Guillermo del Toro's Scary Stories to Tell in the Dark will move forward, with Andre Ovredal will director.


Joseph Baxter

Apr 27, 2018

Scary Stories to Tell in the Dark, the classic 1980s collection of horror stories (supposedly aimed at children,) has auspicious plans with a movie adaptation that’s long been in the works. But we all know making movies is all about the money, and Scary Stories to Tell in the Dark just got some.

Entertainment One (eOne) and CBS Films will be financing the movie adaptation with Guillermo del Toro (The Shape of WaterPacific Rim, Hellboy, Pan’s Labyrinth) as a producer and co-writer, and André Øvredal as director.

Øvredal directed 2016’s The Autopsy of Jane Doe, a horror film with an element of mystery. That was the first feature he had directed since 2010 Norwegian giant monster movie Troll Hunter, which, itself, came after a decade break from 2000’s Future Murder. However, it appears that he’s ready for more steady work, since he’s already in post-production for the 2018-scheduled Norwegian fantasy film Mortal and is attached to a sci-fi project called Bright Skies. Yet, Scary Stories to Tell in the Dark will clearly be his highest profile project, one that comes attached with the expectations of generations who grew up being terrified by the book trilogy.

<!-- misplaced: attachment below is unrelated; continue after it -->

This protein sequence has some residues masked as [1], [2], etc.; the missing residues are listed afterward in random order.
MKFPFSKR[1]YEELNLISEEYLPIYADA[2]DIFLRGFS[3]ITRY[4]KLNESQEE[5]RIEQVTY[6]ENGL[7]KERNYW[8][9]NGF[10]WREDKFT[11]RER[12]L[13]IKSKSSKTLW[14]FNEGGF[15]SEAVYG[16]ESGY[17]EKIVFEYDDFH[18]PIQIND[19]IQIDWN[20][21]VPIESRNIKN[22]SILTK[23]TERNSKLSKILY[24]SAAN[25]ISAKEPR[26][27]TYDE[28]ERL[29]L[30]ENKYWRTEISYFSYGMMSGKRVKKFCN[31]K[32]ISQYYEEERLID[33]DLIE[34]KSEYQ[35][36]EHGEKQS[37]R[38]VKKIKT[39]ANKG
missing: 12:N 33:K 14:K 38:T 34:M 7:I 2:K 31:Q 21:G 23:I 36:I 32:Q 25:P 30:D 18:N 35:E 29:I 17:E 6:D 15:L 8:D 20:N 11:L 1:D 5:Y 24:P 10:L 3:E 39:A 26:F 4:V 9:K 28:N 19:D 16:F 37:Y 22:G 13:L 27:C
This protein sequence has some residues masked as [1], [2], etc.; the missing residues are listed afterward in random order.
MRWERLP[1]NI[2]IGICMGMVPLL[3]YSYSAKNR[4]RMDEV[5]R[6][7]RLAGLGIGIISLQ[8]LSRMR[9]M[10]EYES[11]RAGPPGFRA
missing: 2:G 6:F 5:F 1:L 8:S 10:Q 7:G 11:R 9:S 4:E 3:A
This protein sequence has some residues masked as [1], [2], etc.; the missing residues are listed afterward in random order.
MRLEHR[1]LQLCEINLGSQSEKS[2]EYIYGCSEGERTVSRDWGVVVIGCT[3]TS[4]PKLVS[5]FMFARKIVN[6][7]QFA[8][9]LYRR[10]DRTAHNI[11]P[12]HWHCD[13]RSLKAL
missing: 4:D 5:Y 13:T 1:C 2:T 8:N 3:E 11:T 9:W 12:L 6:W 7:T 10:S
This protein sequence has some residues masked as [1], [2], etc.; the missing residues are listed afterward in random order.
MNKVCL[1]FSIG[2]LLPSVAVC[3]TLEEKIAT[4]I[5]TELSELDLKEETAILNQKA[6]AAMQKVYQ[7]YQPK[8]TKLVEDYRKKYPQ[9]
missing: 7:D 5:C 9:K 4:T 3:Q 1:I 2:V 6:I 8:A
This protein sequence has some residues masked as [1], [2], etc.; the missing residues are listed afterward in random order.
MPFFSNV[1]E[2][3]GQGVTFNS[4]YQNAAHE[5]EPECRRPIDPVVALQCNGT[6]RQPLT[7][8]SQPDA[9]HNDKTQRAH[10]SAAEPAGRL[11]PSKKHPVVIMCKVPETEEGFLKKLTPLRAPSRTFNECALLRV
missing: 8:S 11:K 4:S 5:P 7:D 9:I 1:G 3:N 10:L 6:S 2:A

Scary Stories to Tell in the Dark will use the trilogy of horror story collections by Alvin Schwartz – 1981’s Scary Stories to Tell in the Dark, 1984’s More Scary Stories to Tell in the Dark and 1991’s Scary Stories 3: More Tales to Chill Your Bones – as the center of a series of mysteriously macabre small-town murders –presumably emulating the horror stories of the books – that a group of young teens will attempt to solve.

The terrifying nature of Schwartz’s books, which adapts existing folklore and urban legends and feature memorable stories like “The Haunted House” (you know, the one with creepy skull face lady), “Harold” and “The Big Toe,” were boosted by the iconic, childhood-scarring illustrations of artist Stephen Gammell, which gave the stories a notably nightmarish gravitas. Because the images were so terrifying, the books often found themselves immersed in controversy, landing on the ban lists of several libraries. Thus, the 2011 reissue edition of the books featured less-terrifying art by Brett Helquist.

Guillermo del Toro had previously been attached to direct the film adaptation, clearly embracing it as a passion project (he even posted pics of Gammell’s artwork that hangs in his home).

The script had passed from an original draft by Patrick Melton and Marcus Dunstan of the Saw films, to John August, the writer behind fantasy-themed life-affirmer Big Fish, before passing into the hands of Dan and Kevin Hagerman of The Lego Movie, who wrote it alongside Del Toro.

Del Toro serves as a producer, joined by Jason F. Brown, Sean Daniel and Elizabeth Grave.

Scary Stories to Tell in the Dark Release Date

Scary Stories to Tell in the Dark has yet to book a release date. However, production is reportedly set to commence in summer 2018.